Over the next four days, the climate will take centre-stage at the Firehall Arts Centre. From Thursday (November 2) to Saturday (November 4), the Downtown Eastside theatre will be the site of four circles of conversation as part of Etuaptmumk/Two-Eyed Seeing: Ways of Being and Seeing.
Produced by The Only Animal in partnership with the Firehall Arts Centre and Vancouver Moving Theatre, the four conversations will be followed by a public discussion and workshop session on Sunday (November 5). Indigenous storyteller Rosemary Georgeson (Sahtu Dene/Coast Salish) and climate-justice researcher Lara Aysal will be the facilitators.
With these conversations, The Only Animal aims to engage Indigenous knowledge with Western knowledge around the climate crisis. Indigenous knowledge keepers will lead the four discussions, which will include elders, activists, and academics.
On Sunday, Georgeson and Aysal will use “a guided theatre creation process to transform the dialogue from these circles into stories”, according to a Firehall Arts Centre news release. The goal is to help audience members think about how to re-imagine their lives as they walk toward climate justice while carrying forth wisdom from the past to future generations.
The host will be Kimi Haxton (Potowatomi). Participants include Bob Baker (Squamish Ancestral name is S7aplek, Hawaiian name is Lanakila), Harold Joe (Xulputstun), sχɬemtəna:t St’agid Jaad Audrey Siegl, Les Nelson (Tsts-Tsip, “Big Bird”), and Heather Lamoureux.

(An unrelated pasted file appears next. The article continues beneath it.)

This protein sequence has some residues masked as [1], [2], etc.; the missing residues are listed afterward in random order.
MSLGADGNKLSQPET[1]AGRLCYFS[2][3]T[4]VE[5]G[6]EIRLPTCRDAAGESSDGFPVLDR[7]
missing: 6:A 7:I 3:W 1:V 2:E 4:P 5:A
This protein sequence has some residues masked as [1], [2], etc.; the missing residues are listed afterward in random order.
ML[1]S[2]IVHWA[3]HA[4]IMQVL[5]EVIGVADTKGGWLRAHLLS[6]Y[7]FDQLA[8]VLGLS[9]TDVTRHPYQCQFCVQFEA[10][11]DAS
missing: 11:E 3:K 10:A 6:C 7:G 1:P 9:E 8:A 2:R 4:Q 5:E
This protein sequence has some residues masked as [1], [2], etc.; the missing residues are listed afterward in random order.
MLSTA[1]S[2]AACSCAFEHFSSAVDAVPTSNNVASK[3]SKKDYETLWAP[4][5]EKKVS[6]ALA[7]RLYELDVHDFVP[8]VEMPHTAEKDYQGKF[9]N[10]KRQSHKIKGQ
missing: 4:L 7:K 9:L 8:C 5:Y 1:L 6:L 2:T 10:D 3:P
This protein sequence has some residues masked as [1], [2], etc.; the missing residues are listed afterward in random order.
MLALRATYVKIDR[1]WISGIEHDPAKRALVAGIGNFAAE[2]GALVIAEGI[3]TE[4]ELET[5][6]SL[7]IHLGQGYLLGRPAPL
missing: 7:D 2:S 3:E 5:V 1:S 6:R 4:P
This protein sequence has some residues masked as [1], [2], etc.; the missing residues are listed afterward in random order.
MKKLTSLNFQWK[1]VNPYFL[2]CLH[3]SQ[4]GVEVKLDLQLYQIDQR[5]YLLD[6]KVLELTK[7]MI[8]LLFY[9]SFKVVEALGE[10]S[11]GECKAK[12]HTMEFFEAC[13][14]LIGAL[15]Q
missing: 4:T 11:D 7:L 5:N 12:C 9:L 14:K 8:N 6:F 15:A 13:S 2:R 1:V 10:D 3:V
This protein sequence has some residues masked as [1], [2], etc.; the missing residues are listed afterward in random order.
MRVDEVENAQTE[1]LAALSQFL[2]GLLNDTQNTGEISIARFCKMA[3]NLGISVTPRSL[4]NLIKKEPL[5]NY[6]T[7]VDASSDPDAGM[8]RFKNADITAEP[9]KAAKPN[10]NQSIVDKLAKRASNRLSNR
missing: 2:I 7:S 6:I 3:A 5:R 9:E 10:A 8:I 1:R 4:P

Etuaptmumk is the Mi’kmaw word for “Two-Eyed Seeing”. Proponents of this approach say that looking at issues from multiple perspectives elevates the likelihood of creating a new consciousness.
Etuaptmumk/Two-Eyed Seeing: Ways of Being and Seeing is part of the Downtown Eastside Heart of the City Festival. Its co-founders, Terry Hunter and Savannah Walling, have consistently placed a premium on centering Indigenous storytelling, arts, and culture.
Etuaptmumk created by climate conscious troupe
Earlier this year, The Only Animal Theatre Company won the inaugural Green Award from the Professional Association of Canadian Theatres. It earned this honour for creating the Artist Brigade.
Launched in 2021, it’s been described as “a leaderless national movement transforming perspectives through cultural projects”.
Meanwhile this fall, the Firehall Arts Centre opened its season with Pedro Chamale’s Peace Country. This production also revolved around global heating. Chamale presented the perspectives of B.C. residents in a small, resource-dependent community threatened by a wildfire.
Perhaps it’s no coincidence that the playwright was once a member of The Only Animal’s Artist Brigade, where he became so immersed in the magnitude of the crisis.
The Only Animal produced Etuaptmumk/Two-Eyed Seeing: Ways of Being and Seeing in partnership with the Firehall Arts Centre and Vancouver Moving Theatre. It will be at the Firehall Arts Centre from November 2 to 5. For information and tickets, visit the Firehall website. The Downtown Eastside Heart of the City Festival continues until November 5.